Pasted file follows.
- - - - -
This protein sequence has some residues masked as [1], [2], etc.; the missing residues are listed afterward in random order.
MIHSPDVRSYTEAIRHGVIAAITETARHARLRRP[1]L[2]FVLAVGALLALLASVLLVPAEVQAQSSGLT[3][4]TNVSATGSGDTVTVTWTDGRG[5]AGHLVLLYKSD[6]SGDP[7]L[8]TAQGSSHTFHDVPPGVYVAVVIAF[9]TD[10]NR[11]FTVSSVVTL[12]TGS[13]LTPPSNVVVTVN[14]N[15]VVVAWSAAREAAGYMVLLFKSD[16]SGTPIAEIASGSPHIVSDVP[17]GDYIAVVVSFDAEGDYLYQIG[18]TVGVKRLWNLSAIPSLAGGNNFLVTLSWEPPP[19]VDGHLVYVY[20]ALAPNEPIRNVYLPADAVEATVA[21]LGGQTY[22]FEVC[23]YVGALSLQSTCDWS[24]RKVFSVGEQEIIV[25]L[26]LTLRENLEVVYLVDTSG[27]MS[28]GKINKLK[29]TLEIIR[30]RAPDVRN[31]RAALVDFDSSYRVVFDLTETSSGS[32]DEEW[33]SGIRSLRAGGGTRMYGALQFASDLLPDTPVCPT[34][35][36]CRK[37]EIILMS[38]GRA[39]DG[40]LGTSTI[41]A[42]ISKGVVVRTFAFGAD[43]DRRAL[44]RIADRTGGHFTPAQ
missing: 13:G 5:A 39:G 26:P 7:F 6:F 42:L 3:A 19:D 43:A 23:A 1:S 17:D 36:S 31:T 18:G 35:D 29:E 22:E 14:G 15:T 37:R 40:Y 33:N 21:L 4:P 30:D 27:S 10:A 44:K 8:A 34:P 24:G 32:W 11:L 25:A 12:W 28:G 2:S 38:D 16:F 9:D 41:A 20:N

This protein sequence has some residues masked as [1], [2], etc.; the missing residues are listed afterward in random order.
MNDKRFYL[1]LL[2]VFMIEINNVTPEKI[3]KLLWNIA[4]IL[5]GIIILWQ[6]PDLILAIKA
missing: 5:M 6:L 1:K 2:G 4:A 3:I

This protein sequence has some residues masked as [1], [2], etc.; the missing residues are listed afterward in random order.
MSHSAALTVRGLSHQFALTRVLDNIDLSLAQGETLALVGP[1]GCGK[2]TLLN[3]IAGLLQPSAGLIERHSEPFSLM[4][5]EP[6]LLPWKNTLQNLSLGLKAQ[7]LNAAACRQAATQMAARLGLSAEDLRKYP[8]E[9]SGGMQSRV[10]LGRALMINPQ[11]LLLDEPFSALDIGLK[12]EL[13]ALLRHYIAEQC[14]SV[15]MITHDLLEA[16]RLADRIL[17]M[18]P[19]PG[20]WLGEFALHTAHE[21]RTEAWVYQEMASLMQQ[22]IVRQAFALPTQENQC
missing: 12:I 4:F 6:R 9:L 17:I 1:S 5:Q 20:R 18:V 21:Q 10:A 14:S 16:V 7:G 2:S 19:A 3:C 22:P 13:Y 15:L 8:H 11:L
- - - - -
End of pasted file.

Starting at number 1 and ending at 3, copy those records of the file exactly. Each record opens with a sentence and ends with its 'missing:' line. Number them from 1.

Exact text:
This protein sequence has some residues masked as [1], [2], etc.; the missing residues are listed afterward in random order.
MIHSPDVRSYTEAIRHGVIAAITETARHARLRRP[1]L[2]FVLAVGALLALLASVLLVPAEVQAQSSGLT[3][4]TNVSATGSGDTVTVTWTDGRG[5]AGHLVLLYKSD[6]SGDP[7]L[8]TAQGSSHTFHDVPPGVYVAVVIAF[9]TD[10]NR[11]FTVSSVVTL[12]TGS[13]LTPPSNVVVTVN[14]N[15]VVVAWSAAREAAGYMVLLFKSD[16]SGTPIAEIASGSPHIVSDVP[17]GDYIAVVVSFDAEGDYLYQIG[18]TVGVKRLWNLSAIPSLAGGNNFLVTLSWEPPP[19]VDGHLVYVY[20]ALAPNEPIRNVYLPADAVEATVA[21]LGGQTY[22]FEVC[23]YVGALSLQSTCDWS[24]RKVFSVGEQEIIV[25]L[26]LTLRENLEVVYLVDTSG[27]MS[28]GKINKLK[29]TLEIIR[30]RAPDVRN[31]RAALVDFDSSYRVVFDLTETSSGS[32]DEEW[33]SGIRSLRAGGGTRMYGALQFASDLLPDTPVCPT[34][35][36]CRK[37]EIILMS[38]GRA[39]DG[40]LGTSTI[41]A[42]ISKGVVVRTFAFGAD[43]DRRAL[44]RIADRTGGHFTPAQ
missing: 13:G 5:A 39:G 26:P 7:F 6:F 42:L 3:A 19:D 43:A 23:A 1:S 17:D 36:S 31:T 18:G 35:D 29:E 22:E 14:G 15:T 37:R 40:Y 33:N 21:L 4:P 30:D 27:S 10:A 44:K 8:A 34:P 24:G 32:W 11:L 25:A 12:W 28:G 2:S 38:D 16:F 9:D 41:A 20:N

This protein sequence has some residues masked as [1], [2], etc.; the missing residues are listed afterward in random order.
MNDKRFYL[1]LL[2]VFMIEINNVTPEKI[3]KLLWNIA[4]IL[5]GIIILWQ[6]PDLILAIKA
missing: 5:M 6:L 1:K 2:G 4:A 3:I

This protein sequence has some residues masked as [1], [2], etc.; the missing residues are listed afterward in random order.
MSHSAALTVRGLSHQFALTRVLDNIDLSLAQGETLALVGP[1]GCGK[2]TLLN[3]IAGLLQPSAGLIERHSEPFSLM[4][5]EP[6]LLPWKNTLQNLSLGLKAQ[7]LNAAACRQAATQMAARLGLSAEDLRKYP[8]E[9]SGGMQSRV[10]LGRALMINPQ[11]LLLDEPFSALDIGLK[12]EL[13]ALLRHYIAEQC[14]SV[15]MITHDLLEA[16]RLADRIL[17]M[18]P[19]PG[20]WLGEFALHTAHE[21]RTEAWVYQEMASLMQQ[22]IVRQAFALPTQENQC
missing: 12:I 4:F 6:R 9:L 17:I 1:S 5:Q 20:R 18:V 21:Q 10:A 14:S 16:V 7:G 2:S 19:A 3:C 22:P 13:Y 15:L 8:H 11:L